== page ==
Five Tuesdays in Winter

Grove. Nov. 2021. 240p. ISBN 9780802158765. $27. F
In “Creature,” the opening story in King’s (Writers & Lovers) dazzling new collection, 14-year-old Carol spends the summer nannying for a wealthy family in her New England beach town and becomes infatuated with the children’s charming, insouciant young uncle. Like many characters in this collection, Carol has an alcohol-addicted parent and an unhappy home life. On the cusp of adulthood, trying out new identities, Carol is a stranger to herself, inhabiting an unfamiliar body. Similarly, “When in the Dordogne” features a lonely adolescent protagonist from a troubled family. He’s been left at home by his inattentive parents in the care of two kind local college boys during a summer that becomes pivotal to his understanding of the world. Though the protagonists range from a young girl to a middle-aged gay man to a gruff nonagenarian grandfather, the stories share certain characteristics; King is a master at conveying through subtle description the small, painful, bumbling moments of life and the awkwardness of human interactions. In the title story, a touching and quiet tale of hope and connection, a repressed bookseller, the single parent to a gregarious 12-year-old daughter, falls in love with his employee.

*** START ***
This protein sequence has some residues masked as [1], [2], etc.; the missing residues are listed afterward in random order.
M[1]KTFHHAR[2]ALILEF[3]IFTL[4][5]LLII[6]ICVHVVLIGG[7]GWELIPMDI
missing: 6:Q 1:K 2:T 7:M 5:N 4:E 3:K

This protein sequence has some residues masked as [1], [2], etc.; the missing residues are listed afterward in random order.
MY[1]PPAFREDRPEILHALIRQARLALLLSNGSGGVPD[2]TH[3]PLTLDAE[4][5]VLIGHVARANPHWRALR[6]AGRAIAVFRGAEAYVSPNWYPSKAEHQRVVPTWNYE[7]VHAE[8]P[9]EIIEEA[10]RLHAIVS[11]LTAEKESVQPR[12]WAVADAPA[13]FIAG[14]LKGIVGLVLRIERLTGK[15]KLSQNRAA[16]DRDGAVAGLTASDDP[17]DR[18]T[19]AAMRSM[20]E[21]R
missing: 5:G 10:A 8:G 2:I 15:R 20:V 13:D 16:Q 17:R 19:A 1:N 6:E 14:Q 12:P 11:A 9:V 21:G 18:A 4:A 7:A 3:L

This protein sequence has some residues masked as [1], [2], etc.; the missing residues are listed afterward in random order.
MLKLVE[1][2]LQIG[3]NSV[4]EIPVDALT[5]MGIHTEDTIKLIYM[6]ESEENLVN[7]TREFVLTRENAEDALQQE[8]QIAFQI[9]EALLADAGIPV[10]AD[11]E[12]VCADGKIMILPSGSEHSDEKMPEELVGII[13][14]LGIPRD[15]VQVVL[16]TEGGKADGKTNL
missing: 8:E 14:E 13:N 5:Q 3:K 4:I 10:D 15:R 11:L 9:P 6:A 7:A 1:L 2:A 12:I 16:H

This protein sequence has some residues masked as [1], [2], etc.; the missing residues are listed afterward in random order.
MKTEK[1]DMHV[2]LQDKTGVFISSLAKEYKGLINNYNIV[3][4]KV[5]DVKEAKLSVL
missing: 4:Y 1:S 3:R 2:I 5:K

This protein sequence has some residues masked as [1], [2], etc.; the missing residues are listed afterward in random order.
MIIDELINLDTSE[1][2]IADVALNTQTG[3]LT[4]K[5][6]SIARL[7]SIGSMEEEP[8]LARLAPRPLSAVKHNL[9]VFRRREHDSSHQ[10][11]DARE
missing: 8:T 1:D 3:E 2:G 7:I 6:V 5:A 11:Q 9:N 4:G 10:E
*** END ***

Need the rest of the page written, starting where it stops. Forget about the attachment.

VERDICT A series of beautifully written character studies brimming with insight into the human condition.
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